Jisc’s institution as e-textbook publisher project is a four-year project investigating the viability of higher education institutions publishing their own e-textbooks.
On 16 June 2017, Jisc and the four project teams hosted the first workshop to an audience composed of librarians, learning technologists, senior university staff and academics. The workshop reflected back on the last three years of the project on a number of broad themes:
• Costs: how long did the books take to write, what were the hidden costs?
• Benchmarking: cost benefit analysis and evidence to invest in more e-textbooks
• Technology: the technology used including lessons learned and issues faced
• Licensing: issues encountered including CC licenses, 3rd party copyright issues
• Dissemination, distributions and discovery: concepts and processes behind the dissemination, uptake, and wider adoption of the e-textbooks
• Uptake: evidence of usage by students and courses
• Feedback: Would the authors do it again, would they act as champions?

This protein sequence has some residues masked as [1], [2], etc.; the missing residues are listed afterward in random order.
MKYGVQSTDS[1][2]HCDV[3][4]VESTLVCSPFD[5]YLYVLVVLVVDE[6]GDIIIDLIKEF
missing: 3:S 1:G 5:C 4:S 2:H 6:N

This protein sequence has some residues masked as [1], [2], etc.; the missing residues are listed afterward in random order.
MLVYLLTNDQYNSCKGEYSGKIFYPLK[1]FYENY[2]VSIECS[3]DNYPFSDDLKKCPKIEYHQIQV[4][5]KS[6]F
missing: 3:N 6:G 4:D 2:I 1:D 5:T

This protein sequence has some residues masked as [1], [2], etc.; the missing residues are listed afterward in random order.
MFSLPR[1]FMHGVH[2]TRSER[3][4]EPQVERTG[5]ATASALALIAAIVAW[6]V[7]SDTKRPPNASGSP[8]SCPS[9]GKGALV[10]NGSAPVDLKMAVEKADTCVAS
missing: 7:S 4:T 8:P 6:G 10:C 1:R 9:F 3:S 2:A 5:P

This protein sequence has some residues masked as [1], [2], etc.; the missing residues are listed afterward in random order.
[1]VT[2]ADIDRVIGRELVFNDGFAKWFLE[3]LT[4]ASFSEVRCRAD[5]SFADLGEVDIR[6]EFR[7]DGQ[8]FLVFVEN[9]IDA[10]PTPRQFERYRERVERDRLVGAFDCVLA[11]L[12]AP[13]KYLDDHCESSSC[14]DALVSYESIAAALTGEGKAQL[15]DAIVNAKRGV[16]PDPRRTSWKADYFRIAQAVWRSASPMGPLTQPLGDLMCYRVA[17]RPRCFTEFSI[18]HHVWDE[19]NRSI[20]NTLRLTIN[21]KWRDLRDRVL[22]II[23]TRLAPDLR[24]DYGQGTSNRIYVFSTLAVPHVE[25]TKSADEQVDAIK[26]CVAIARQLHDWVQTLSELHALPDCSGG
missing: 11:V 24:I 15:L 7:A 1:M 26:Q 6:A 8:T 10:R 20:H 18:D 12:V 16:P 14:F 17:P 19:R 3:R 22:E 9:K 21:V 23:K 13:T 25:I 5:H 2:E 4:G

• Implications of implementation: What are the implications for the wider adoption of the e-textbooks at other institutions?
• Welcome address by Graham Stone.
• An overview of UCL’s textbook publishing programme by Lara Speicher and Jaimee Biggins.
UCL Press discussed its textbook publishing programme in the context of the overall textbook landscape and how its two books for the Jisc Institution as E-textbook Publisher project – Key Concepts in Public Archaeology and Textbook of Plastic and Reconstructive Surgery – have helped UCL Press to assess the challenges, processes, costs and opportunities for creating textbooks. UCL Press’s presentation also identified how textbook publishing fits with institutional strategy, and the challenges that other institutions without a university press need to consider if they are thinking of initiating such a programme.
• The eTIPS project: a collaboration between the University of the Highlands and Islands and Edinburgh Napier University by Prof Frank Rennie, Prof Keith Smyth and Laurence Patterson.
This session explored the eTIPS project, established the methods explored by the project of authoring and producing academic textbooks, and discussed the chosen route and outcome of distribution. Finally, the speakers looked at opportunities for further embedding the concepts presented by eTIPS beyond the project.
• Using Primary Sources: content, creation and collaboration at the University of Liverpool by Emma Thompson and Alison Welsby.
• ROME: reframing open markets for e-textbooks by Steve Stapleton.
This presentation focused on the University of Nottingham’s creation, publication, licensing and use of two e-textbooks.
• The presentations Q&A can be found in here.